• How about releasing a scaled down version of LLBLGen that only has that feature, for free? It would create a great introduction to your product for those who have never used such a thing, and would get them thinking of the advantages of moving to your own model.


  • Guy: the problem with any project is that you have to re-create your model if the db changes. This can become a pain if you have any inheritance hierarchy onto a table or you have to rename fields for example.

    Sure we can create a leaner version and give it away for free, but last time I checked at the grocery store, they didn't give away their stuff for free either ;).

    It could be a first step into the world of our framework, but frankly I think that most people using linq to sql or entity framework for that matter, are told to use it and switching isn't an option.

  • I grabbed the templates and started working with them. In the readme, it states that LinqToSql doesn't support abstract inheritance bases, but it does(Set the "Inheritance Modifier" Property on the table in the O/R Mapper - it pops out as a "public abstract partial class").

    LinqToSql lso supports sealed sub-types, something not supported in the LLBLGen framework (At least I haven't found it yet. I'm still exploring... So many cool tools in there and so little time to get to play with them.)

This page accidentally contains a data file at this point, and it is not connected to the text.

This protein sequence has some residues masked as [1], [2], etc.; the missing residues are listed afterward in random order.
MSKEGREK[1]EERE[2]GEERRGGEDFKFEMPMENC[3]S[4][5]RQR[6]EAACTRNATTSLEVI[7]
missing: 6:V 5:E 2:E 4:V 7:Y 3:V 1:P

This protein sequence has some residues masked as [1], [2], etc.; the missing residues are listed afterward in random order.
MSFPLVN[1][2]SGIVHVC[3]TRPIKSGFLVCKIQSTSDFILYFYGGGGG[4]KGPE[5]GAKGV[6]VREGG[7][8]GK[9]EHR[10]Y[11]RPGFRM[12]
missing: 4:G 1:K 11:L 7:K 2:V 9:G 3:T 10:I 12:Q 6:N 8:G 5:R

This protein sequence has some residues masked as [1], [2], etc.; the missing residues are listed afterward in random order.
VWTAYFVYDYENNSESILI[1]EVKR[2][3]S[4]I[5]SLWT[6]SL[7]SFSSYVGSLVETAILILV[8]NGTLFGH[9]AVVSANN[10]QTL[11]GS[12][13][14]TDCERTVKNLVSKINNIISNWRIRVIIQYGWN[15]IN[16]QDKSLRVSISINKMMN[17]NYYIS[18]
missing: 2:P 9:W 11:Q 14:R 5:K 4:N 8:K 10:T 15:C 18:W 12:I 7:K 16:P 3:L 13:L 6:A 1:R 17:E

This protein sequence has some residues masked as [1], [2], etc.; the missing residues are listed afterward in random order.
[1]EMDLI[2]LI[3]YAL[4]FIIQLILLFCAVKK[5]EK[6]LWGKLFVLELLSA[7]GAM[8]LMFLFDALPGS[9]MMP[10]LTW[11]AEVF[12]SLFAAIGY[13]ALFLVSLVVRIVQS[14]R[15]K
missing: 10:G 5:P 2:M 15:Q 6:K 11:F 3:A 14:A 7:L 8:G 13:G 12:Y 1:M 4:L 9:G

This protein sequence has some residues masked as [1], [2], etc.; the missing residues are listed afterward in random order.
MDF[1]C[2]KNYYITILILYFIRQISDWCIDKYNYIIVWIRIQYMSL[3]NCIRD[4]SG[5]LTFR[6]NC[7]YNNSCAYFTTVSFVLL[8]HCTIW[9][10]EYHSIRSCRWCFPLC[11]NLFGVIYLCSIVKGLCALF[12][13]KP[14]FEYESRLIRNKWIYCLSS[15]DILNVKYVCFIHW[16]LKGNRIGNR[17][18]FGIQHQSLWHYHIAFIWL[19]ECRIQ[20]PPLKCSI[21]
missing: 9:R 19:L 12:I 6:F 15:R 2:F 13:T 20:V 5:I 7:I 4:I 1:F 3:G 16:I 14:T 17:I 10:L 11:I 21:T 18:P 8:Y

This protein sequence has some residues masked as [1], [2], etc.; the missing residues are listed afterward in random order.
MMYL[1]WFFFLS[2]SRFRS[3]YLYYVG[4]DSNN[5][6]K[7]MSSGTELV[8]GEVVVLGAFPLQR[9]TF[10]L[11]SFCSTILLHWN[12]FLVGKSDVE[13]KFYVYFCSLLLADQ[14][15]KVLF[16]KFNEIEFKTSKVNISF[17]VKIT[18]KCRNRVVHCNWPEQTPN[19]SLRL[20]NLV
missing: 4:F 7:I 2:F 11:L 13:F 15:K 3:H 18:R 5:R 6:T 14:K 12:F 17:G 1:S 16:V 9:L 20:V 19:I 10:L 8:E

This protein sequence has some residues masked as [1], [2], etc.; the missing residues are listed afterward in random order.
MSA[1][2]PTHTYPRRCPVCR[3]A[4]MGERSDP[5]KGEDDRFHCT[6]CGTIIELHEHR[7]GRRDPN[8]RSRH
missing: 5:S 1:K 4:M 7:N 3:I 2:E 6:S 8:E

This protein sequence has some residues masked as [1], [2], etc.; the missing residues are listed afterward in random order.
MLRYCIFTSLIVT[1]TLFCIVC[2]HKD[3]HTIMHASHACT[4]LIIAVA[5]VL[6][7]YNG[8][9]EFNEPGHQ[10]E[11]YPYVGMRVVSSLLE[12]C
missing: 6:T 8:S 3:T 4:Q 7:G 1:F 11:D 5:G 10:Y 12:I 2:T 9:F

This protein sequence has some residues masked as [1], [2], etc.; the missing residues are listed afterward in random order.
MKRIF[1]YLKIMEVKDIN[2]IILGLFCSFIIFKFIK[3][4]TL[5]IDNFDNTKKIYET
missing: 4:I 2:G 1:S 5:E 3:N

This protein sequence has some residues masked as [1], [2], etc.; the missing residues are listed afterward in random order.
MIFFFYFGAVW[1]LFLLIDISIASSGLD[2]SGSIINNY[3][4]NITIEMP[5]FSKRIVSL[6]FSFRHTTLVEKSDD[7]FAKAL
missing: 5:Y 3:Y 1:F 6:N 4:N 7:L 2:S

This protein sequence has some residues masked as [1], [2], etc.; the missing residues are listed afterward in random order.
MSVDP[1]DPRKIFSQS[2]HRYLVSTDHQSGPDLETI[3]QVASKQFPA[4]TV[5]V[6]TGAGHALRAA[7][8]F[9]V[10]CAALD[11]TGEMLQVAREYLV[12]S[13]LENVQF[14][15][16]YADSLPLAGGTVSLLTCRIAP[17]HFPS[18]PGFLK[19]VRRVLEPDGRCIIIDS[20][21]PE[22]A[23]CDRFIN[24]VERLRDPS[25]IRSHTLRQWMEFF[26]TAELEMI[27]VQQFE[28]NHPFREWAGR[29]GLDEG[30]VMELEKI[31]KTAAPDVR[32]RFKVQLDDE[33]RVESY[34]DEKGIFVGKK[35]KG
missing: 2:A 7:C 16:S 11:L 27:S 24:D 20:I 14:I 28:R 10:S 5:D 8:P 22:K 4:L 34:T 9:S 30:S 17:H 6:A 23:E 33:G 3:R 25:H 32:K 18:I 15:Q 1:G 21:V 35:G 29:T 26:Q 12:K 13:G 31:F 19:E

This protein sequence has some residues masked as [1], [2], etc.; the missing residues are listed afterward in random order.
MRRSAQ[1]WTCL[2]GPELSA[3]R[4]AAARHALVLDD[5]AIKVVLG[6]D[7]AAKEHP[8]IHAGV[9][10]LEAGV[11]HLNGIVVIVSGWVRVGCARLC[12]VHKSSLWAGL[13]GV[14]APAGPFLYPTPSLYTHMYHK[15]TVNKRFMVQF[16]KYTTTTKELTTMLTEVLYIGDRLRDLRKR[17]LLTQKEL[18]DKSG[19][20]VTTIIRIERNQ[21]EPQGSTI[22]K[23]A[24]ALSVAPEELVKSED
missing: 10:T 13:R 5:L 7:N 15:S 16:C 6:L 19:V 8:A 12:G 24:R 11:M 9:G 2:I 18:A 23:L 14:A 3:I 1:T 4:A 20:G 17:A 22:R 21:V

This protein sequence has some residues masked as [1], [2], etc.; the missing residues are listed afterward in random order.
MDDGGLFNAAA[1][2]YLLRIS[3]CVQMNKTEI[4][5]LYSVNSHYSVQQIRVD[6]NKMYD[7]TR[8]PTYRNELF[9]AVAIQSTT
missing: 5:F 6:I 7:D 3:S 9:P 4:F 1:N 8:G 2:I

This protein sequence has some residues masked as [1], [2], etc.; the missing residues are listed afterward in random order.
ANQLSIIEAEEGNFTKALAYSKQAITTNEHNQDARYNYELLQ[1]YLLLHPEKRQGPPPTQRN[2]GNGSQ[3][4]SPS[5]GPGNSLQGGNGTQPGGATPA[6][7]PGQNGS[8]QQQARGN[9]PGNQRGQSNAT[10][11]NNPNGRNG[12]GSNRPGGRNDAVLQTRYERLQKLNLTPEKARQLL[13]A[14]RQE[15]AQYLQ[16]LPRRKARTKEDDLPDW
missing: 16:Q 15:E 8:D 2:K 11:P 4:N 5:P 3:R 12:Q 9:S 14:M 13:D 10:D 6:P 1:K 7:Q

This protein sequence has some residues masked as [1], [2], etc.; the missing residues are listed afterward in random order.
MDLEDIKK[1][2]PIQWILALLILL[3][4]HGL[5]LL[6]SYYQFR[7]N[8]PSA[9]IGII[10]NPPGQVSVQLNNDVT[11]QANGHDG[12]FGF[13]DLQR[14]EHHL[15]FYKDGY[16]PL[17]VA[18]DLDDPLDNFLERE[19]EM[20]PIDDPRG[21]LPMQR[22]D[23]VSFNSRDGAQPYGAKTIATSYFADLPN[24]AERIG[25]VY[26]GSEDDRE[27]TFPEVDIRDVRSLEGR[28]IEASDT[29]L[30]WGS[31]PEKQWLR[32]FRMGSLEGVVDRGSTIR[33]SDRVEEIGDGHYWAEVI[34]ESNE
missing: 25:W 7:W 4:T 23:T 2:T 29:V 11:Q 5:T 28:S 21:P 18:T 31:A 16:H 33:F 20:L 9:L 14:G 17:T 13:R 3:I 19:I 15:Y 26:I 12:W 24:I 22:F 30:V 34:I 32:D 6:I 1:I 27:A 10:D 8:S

Guess that abstract keyword might be something to add to the templates. I really like what you guys do. Now, has anyone turned LLBLGen into a Visual Studio Extension yet?

  • Just realized that the abstract base could come out as an "internal abstract partial class" if you change the Access Modifier. Sorry if anyone got confused.

  • Neil: I messed with that abstract stuff a while, as it gave me a bit of a problem in inheritance hierarchies: the abstract class can't have a discriminator value, but it has to as it has to have a discriminator value. :) So you're in a catch 22. At least, I couldn't solve it without dropping the 'abstract'.
     We don't support sealed indeed, as we find 'sealed' a keyword which shouldn't be used that much.
    Thanks for the kind words! :)
    For extension: we're looking at that for v3.

  • Scott and Guy:

    I'm just a biased customer but one thing to consider is how much time this tool can save you -- in my case, LLBLGen Pro paid for itself in the first 3.82 hours.


  • OK, I'm confused :-) Does it use the LINQ to SQL designer, or does it have it's own? And if it has its own then why do you say "The only downside is that you can't update your model in the Linq to Sql designer anymore."

    BTW: Great idea with having a file per entity. Can I specify what folders those files should go to?

  • pbz: it doesn't use the linq to sql designer, as it uses the llblgen pro designer :) The downside comes from the fact that the llblgen pro designer uses its own project file, so if you update the dbml file in 2008, these changes aren't reflected in the llblgen pro project.

  • Hi Frans,

    I am not LLBLGen Pro customer, but I would like to check out LLBLGen Pro 2.6 Beta, along with LINQ to SQL support and Dynamic Data support.

    Can you please drop LLBLGen Pro 2.6 Beta, classes (Dyanmic Data), and templates (LINQ2SQL) here:

    Thanks, Kevin

  • Kevin: they're on their way. If you don't receive them, they're probably caught by hotmail's spamfilter which blocks zip files. :)

  • Great story Frans, got everyone to look at me when I was ROFL-ing ;)